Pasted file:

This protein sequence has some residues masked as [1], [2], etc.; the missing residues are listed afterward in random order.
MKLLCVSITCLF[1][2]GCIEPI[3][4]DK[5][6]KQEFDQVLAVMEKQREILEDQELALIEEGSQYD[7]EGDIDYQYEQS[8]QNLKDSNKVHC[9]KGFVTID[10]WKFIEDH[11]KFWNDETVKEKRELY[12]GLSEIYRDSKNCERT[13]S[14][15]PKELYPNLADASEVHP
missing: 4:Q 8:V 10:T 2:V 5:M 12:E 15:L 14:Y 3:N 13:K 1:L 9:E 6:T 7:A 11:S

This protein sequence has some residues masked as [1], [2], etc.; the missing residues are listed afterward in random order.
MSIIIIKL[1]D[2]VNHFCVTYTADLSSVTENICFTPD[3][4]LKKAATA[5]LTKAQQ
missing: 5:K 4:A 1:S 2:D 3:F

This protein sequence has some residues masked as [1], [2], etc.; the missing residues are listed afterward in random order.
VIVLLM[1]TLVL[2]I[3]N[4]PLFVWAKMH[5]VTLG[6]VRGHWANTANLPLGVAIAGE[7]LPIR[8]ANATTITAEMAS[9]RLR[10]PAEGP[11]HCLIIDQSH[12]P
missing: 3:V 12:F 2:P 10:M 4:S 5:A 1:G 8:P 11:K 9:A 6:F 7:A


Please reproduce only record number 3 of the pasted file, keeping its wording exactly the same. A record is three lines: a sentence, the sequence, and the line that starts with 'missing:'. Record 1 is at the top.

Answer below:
This protein sequence has some residues masked as [1], [2], etc.; the missing residues are listed afterward in random order.
VIVLLM[1]TLVL[2]I[3]N[4]PLFVWAKMH[5]VTLG[6]VRGHWANTANLPLGVAIAGE[7]LPIR[8]ANATTITAEMAS[9]RLR[10]PAEGP[11]HCLIIDQSH[12]P
missing: 3:V 12:F 2:P 10:M 4:S 5:A 1:G 8:P 11:K 9:A 6:F 7:A